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Go Back   SailNet Community > On Board > Gear & Maintenance
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  #1  
Old 05-17-2012
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outboard mounts

I am buying a new outboard, 4 stroke, to replace my older 2 stroke motor. They weigh about the same, within 5 pounds or so, but in looking through catalogs and such, many outboards are listed as being for two strokes or four strokes.
My current mount is older and while I don't know the brand or model it certainly resembles the design of current two stroke mounts,
But what is the difference between two and four stroke outboards that would suggest a different mount? Is there an inherent difference in the way they shake, or torque?
What's marketed as four stroke mounts certainly look to be more beefed up mounts.
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Old 05-17-2012
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Re: outboard mounts

If it can handle the weight, I don't see why it wouldn't work.
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Old 05-17-2012
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Re: outboard mounts

The difference is weight. Generally, 4-strokes are much heavier. However there are exceptions, such as my 2hp Honda 4-stroke, which is very lightweight and is no problem for my stern rail outboard mount.
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outboard mounts

That eases the mind some I really was not relishing the idea of drilling more holes in my transom if a new mounts holes didn't line up
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Old 05-17-2012
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Re: outboard mounts

I think it is more than the weight of the engine; according to the manufacturers, four stroke engines deliver more torque (especially at low rpms) than their two stroke cousins, and the mount has to be robust enough to deal with it. I have never been able to get a straight answer either on line or in person as to how exactly to calculate if a "two stroke" mount that can handle a 100lb engine is robust enough to handle a four stroke engine that weighs only 70 lbs.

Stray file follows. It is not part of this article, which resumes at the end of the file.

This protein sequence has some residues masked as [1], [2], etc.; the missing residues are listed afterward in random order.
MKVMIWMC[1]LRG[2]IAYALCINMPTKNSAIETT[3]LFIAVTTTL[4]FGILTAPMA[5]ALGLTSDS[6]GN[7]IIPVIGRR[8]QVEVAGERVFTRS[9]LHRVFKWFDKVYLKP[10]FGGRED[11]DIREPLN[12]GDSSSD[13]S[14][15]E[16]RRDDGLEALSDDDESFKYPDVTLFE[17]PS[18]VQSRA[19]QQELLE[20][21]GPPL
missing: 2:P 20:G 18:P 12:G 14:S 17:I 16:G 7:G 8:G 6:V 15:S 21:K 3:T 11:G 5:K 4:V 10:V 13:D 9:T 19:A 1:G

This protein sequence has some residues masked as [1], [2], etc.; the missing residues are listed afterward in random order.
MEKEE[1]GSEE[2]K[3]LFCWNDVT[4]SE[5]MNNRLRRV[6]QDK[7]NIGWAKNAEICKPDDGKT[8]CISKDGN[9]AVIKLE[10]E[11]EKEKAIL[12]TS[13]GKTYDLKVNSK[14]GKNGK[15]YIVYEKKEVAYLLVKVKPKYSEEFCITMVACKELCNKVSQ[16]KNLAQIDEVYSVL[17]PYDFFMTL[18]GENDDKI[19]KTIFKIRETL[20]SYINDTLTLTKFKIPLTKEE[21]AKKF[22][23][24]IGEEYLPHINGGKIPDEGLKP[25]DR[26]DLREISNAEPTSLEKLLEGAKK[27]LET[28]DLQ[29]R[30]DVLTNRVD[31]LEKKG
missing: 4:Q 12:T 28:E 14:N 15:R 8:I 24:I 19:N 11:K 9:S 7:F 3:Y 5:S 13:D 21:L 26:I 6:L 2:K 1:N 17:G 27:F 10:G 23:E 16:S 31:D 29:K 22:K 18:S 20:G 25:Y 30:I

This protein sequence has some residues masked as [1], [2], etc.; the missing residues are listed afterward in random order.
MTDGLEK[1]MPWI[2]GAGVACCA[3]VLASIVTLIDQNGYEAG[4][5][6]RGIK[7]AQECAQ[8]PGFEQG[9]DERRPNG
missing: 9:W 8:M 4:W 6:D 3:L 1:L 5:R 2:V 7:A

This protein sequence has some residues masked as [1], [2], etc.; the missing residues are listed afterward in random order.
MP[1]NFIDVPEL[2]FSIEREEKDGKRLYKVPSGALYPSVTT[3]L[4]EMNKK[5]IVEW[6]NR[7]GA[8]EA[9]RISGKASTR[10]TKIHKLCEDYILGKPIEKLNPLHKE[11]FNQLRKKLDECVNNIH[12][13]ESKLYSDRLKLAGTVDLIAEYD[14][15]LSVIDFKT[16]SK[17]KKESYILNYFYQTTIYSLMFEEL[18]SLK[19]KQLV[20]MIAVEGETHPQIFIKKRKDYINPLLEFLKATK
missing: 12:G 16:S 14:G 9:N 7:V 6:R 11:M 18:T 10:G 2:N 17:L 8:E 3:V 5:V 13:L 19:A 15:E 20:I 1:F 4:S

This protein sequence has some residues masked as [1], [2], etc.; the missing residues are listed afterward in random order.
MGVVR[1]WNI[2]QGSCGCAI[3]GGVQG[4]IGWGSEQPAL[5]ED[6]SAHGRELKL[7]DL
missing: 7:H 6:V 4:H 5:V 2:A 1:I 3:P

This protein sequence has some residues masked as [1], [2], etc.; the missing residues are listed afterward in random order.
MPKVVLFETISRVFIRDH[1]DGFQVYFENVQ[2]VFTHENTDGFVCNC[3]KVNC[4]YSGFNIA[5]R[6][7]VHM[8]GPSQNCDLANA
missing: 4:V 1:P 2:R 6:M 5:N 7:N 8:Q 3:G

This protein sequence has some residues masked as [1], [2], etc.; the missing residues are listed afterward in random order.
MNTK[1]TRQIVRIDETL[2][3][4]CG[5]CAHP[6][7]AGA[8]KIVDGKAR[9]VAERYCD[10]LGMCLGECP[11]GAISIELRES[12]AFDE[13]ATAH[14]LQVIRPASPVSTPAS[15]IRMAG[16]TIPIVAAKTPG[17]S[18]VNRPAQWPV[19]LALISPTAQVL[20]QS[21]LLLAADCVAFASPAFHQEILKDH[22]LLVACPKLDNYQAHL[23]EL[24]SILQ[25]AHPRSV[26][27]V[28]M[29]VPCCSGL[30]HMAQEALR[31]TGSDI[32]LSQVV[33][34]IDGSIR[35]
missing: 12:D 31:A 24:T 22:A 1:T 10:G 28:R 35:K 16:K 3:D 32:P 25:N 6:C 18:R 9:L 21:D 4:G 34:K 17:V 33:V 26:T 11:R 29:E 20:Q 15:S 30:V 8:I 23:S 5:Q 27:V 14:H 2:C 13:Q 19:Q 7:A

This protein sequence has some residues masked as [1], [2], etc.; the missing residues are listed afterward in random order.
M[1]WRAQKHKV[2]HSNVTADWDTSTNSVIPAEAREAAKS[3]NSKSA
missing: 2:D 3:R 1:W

Benajah, I share your concern with the drilling necessary to accomodate a four stroke mounting bracket; that's why when I repowered several years ago, I went with a new two stroke instead of a four. Unfortunately, you don't have that option any more as the industry abandoned small two strokes several years ago. I really think its more than the engine's weight you have to deal with; maybe a talk with the good folks at Garelick (or another manufacturer of mounts) could shed some light on this for you.

Good luck.
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Old 05-17-2012
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outboard mounts

Yeah it's hard to get a straight answer on it. To further confuse things I have seen some mounts advertised along the lines of "for a 15 hp 2 stroke or 10 hp 4 stroke.
Then again, the smallest mount I have seen is for a 12 hp motor which is probably what my mount is made for, and I have a tiny 22 foot boat with what will be a 6 hp motor replacing a 5 hp.
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Re: outboard mounts

I can't imagine there would be enough difference in torque between two similar powered OBs that it would change what mount you need. I would imagine that there are other forces that would be much greater, like lowering the OB too fast, side forces from waves or piers, etc. The weight of the motor does effect how difficult the motor is to raise and lower. I bought a OB motor mount designed for a larger motor on ebay and found that even with the heavy aircooled 4 stroke I had to push pretty hard to lower the motor. Sold that, and got a lighter one that was a breeze to raise and lower.
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Re: outboard mounts

I just did a quick search at West Marine, and that bracket you mentioned rated as "10 hp four stroke/15 hp two stroke" looks exactly like the bracket I bought 10 years ago for my two stroke:

WEST MARINE Outboard Motor Bracket, Aluminum 10hp. (4-stroke); 15hp. (2-stroke) 85lb. 11" at West Marine

If you have a small Oday (I have a 23), this bracket will fit your OEM mounting block and transom holes. Go for it!
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Old 05-17-2012
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outboard mounts

This appears a lot like my current mount, but no mines not an Oday it's a Westerly 22 Cirrus something of an unusual boat in the US.
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Old 05-18-2012
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Re: outboard mounts

It is about the weight as some of the BIGGER motors in the 10- to 15 HP range with electric start and tilt/trim are GIANT compared to the old 2s units
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